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Key Employment Law Decisions for 2015

Key Employment Law Decisions for 2015

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16 December 2015 Latest

Working TIme: Federacion De Servicios Privados Del Sindicato Comisiones Oberas–V- Tyco Integrated Security SL and Another

The European Court of Justice has held that employees who do not have a workbase such as carers and salespeople must have their travel from and to home for the first and last customer visits included as part of their working time.

The Role Of HR in Disciplinary Proceedings : Raphal –V- Department For Transport

The Employment Appeal Tribunal provided guidance on the extent to which HR may play a role in disciplinary proceedings.

It held that HR must be careful to limit their advice to questions of law, procedure and process. It was also acceptable for HR to provide advice to achieve consistency but it was not appropriate for them to advise on the level of sanction/culpability.

Annual Leave and Long Term Sickness Absence: Plumb -V- Duncan Print Group (EAT)

The Employment Appeal Tribunal has applied European case law to decide that employees may carry over their holidays if they are absent from work on long term sickness without the need to prove that they were unable or unwilling to take their leave due to illness.

According to this decision employers can limit the carry over period for up to 18 months from the end of the holiday in which the entitlement accrued.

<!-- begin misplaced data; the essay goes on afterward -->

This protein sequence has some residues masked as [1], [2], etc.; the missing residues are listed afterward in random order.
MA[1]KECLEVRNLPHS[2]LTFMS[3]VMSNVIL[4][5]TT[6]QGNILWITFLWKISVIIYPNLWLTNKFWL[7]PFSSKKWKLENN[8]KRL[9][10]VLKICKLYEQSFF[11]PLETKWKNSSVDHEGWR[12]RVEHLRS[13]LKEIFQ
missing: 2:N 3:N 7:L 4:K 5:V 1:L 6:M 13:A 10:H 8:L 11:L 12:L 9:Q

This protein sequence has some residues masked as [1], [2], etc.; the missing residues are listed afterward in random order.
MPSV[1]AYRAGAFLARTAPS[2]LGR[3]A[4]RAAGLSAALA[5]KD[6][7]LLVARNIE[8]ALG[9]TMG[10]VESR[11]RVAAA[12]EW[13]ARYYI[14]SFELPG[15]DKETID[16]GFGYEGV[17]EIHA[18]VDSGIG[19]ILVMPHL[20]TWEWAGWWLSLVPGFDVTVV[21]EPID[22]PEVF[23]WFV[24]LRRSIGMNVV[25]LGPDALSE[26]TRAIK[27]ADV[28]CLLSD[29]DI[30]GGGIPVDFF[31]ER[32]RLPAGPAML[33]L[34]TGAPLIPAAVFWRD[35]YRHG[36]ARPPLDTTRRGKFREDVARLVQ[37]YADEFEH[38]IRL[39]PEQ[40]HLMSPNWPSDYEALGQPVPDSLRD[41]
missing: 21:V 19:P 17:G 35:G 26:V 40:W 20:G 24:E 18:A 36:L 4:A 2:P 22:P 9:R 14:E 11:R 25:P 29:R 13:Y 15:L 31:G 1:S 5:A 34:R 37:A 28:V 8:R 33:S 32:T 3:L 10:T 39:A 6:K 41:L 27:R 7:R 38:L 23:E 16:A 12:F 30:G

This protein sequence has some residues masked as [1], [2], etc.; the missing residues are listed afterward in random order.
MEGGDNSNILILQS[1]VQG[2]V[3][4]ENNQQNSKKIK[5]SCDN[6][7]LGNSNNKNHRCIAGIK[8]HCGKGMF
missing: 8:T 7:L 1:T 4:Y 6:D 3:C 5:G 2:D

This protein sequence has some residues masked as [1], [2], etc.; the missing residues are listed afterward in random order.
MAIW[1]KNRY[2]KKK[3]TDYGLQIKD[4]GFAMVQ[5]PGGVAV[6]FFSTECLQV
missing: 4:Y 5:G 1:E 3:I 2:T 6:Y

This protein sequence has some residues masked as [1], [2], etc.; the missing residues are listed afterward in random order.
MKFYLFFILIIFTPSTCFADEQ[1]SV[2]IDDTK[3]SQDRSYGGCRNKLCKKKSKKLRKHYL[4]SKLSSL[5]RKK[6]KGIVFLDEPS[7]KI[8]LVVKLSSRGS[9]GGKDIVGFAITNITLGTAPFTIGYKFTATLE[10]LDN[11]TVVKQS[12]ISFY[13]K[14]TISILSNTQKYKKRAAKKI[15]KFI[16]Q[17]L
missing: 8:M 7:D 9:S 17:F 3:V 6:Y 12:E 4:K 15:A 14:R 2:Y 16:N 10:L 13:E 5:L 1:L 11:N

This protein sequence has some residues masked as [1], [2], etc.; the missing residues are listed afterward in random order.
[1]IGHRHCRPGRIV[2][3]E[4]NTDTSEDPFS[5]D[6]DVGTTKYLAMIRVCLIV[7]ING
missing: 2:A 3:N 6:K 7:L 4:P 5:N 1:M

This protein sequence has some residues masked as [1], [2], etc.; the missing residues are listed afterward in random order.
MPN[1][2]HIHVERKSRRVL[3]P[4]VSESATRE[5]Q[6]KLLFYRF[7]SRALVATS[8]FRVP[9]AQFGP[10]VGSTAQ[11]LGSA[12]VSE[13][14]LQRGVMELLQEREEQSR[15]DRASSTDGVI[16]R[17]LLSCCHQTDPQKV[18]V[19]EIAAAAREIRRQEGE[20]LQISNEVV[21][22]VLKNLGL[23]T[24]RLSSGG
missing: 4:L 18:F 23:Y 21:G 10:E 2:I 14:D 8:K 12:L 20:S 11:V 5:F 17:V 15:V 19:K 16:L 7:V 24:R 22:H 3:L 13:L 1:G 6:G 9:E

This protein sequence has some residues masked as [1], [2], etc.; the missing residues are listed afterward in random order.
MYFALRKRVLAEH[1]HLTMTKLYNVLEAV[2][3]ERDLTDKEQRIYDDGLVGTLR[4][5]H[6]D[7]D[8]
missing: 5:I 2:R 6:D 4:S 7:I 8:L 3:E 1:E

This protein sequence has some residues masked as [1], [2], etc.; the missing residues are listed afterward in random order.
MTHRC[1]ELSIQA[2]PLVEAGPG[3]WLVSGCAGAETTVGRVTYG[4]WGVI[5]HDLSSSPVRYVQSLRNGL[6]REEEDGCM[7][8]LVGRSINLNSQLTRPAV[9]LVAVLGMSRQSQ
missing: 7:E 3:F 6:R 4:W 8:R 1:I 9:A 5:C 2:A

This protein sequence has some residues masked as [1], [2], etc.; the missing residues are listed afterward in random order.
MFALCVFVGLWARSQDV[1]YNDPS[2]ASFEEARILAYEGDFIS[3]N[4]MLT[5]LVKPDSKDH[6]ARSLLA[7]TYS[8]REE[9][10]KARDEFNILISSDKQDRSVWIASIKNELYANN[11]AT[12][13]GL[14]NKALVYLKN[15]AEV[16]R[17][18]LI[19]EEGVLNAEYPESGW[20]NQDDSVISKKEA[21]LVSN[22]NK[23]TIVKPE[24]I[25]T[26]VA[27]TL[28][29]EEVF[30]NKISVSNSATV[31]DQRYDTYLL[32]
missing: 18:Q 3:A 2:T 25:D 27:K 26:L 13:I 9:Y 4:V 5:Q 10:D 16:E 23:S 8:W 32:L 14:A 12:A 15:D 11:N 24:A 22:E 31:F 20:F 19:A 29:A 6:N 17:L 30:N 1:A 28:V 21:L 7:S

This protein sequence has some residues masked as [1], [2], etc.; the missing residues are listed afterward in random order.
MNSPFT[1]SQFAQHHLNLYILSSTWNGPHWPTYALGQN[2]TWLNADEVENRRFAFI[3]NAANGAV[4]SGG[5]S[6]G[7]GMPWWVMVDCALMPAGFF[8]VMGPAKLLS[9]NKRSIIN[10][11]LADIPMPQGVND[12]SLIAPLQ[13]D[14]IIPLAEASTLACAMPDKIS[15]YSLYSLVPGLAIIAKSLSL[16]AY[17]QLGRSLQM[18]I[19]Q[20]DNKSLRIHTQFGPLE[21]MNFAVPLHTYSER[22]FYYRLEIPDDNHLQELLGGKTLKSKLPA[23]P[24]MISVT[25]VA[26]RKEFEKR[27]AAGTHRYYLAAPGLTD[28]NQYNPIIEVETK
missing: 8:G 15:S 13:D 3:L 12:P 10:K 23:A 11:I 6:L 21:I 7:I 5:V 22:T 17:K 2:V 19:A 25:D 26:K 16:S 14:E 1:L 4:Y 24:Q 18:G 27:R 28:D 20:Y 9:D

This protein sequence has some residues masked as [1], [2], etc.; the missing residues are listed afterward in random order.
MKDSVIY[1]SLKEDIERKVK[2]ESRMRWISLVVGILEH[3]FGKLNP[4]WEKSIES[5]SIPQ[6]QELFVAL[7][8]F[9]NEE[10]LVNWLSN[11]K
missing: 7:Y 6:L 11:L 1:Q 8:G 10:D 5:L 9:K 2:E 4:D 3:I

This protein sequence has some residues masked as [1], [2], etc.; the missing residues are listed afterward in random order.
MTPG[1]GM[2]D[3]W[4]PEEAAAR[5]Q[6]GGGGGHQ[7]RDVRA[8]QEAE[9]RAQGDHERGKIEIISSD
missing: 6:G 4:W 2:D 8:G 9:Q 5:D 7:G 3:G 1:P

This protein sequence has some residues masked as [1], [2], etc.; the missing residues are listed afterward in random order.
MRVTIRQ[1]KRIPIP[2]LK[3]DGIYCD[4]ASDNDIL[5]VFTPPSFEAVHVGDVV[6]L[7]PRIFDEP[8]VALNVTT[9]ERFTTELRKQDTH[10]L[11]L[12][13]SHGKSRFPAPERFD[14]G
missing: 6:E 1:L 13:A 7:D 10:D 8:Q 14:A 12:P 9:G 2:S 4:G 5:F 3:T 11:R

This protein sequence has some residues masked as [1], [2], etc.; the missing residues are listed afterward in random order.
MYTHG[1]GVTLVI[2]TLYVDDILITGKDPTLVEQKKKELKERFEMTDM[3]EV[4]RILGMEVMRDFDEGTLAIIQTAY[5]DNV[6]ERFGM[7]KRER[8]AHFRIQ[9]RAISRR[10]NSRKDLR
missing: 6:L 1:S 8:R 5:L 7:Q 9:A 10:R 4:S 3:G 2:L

On the whole this is a positive finding for employers as the Employment Appeal Tribunal has restricted the ability of employees to accumulate and carry forward accrued but untaken leave. However, the Employment Appeal Tribunal  has granted permission for Mr Plumb to appeal this decision as he was seeking to recover for 60 days holiday relating to a period be 2010-2012, so we can expect to hear more on this subject in 2016.

Breach of Trust and Confidence : Stevens-v-University of Birmingham ( High Court)

The high court has held that the University’s refusal to allow Professor Stevens to be accompanied to a disciplinary investigation by his choice of representative  amounted to a breach of its implied duty of trust and confidence.

Most employers will limit the right to be accompanied to such investigations either a work colleague or trade union representative. This is consistent with the ACAS Code of Practice on Discipline and Grievance. However when you are faced with a situation where neither can accompany the employee and they suggest an alternative representative, this case suggests the need to consider and most likely allow the employee to be accompanied by their chosen alternative.

Holiday Pay : Patterson -V- Castlereah Borough Council

A decision from the Northern Ireland Court of Appeal established that it is in principal possible for voluntary overtime to be included as part of an employees”normal remuneration” if it is normally carried out as an “appropriate permanent feature ” at the employees remuneration.

Although this decision id not binding it would still be persuasive in English courts.

Going forward we still need to look out for more practical guidance from other cases on this subject. But for we can assume that each case must be determined on its own individual facts and a Tribunal will have to decide whether or not the overtime was worked with such regularity  so as to form part of the employees remuneration.

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